Mozart, Schubert, and Theofanidis

Thursday it rained all day and into the early evening. It was a soft rain but the sky was dark and the winds brutal. The result was several orphaned umbrellas lying in the streets. Fall had finally come.

On that same Thursday night, under the warm bright lights of the Kimmel Center, the Philadelphia Orchestra was joined by the Westminster Symphonic Choir to perform Mozart’s Mass in C-minor. Another triumph for the orchestra and for Yannick. I am beginning to wonder if Yannick will not glance at a music score this entire season.





September 29th, program/ H. Novak


The Imagine Piano/ H. Novak

The Imagine Piano/ H. Novak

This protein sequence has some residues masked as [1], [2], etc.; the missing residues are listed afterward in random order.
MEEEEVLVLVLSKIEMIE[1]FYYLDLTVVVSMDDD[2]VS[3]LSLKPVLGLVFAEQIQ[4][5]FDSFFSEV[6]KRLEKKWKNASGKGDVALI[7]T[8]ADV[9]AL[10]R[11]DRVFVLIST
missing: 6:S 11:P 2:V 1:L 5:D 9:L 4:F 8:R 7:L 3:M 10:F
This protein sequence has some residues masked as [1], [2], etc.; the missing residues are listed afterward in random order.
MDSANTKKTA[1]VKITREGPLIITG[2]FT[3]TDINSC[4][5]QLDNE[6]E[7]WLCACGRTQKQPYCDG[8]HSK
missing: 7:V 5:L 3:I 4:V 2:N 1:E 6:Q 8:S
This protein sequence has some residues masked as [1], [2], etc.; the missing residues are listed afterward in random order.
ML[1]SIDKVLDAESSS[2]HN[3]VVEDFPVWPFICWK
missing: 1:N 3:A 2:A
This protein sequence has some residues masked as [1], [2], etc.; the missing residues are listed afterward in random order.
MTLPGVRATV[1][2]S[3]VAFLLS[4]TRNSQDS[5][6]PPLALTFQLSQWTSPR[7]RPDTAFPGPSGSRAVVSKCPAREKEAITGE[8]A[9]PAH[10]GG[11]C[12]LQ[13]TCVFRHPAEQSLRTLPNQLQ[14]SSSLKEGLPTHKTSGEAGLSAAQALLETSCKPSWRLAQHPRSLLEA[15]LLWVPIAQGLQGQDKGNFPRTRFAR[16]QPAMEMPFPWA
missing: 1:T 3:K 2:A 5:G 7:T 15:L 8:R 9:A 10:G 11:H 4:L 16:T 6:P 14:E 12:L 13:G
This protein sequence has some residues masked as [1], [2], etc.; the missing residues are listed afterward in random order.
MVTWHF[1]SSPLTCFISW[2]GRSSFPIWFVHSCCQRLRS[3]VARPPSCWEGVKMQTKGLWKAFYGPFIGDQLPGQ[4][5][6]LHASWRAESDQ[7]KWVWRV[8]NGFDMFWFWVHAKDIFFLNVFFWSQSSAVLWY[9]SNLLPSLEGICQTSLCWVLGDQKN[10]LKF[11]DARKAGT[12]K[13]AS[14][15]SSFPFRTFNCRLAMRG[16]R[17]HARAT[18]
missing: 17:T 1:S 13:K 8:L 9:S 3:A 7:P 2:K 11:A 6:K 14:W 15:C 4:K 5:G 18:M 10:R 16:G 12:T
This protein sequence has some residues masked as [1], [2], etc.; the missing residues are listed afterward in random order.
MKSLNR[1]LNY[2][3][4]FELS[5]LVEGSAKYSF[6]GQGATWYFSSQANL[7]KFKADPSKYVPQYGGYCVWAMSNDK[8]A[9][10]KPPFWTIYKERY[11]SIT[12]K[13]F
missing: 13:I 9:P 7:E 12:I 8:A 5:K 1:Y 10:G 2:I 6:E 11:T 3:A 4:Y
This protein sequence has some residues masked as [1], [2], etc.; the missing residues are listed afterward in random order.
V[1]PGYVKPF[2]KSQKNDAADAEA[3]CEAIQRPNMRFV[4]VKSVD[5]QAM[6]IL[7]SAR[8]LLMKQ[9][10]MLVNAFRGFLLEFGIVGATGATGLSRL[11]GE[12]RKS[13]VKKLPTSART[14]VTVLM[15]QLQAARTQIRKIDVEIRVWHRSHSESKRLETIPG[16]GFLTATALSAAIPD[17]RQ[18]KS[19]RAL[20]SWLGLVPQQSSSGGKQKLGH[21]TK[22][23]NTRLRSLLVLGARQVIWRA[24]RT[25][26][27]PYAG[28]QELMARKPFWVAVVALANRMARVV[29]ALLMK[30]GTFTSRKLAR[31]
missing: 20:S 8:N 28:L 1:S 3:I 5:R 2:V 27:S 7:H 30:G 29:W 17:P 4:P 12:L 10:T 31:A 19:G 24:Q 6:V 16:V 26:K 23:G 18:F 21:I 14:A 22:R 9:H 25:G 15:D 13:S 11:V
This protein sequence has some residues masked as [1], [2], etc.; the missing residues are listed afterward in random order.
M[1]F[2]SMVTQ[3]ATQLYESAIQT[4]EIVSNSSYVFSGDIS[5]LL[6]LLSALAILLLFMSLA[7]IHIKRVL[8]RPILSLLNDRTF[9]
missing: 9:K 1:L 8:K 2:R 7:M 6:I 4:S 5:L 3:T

The program was a mixture of eras and styles. The first piece of the night, Rainbow Body, was composed in 2000 by Christopher Theofanidis. It was an ambitious piece with drums, cymbals, and a triangle. This piece received a standing ovation from the audience, and Theofanidis, after being urged onstage by Yannick, blushed with pride.

The Mass/ Rider University Photograph

The Mass/ Rider University Photograph

The Mass was the most spectacular piece of the night, as a reverent combination of orchestra, chorus, and soloists echoed through the grand hall. Mozart has the power to unite all ages and backgrounds in joyful appreciation of music. On the walk back the vivid lights of Broad Street reflected onto the pavement, shiny after the rain. The winds had subsided and the sky had cleared.



Update: The musicians of the Philadelphia Orchestra have gone on strike. This took place on Friday evening prior to the Opening of the Season Gala.

Cooper, Michael. “Philadelphia Orchestra Walks Out on Opening Night.” The New York Times, 30 Sept. 2016. Web.

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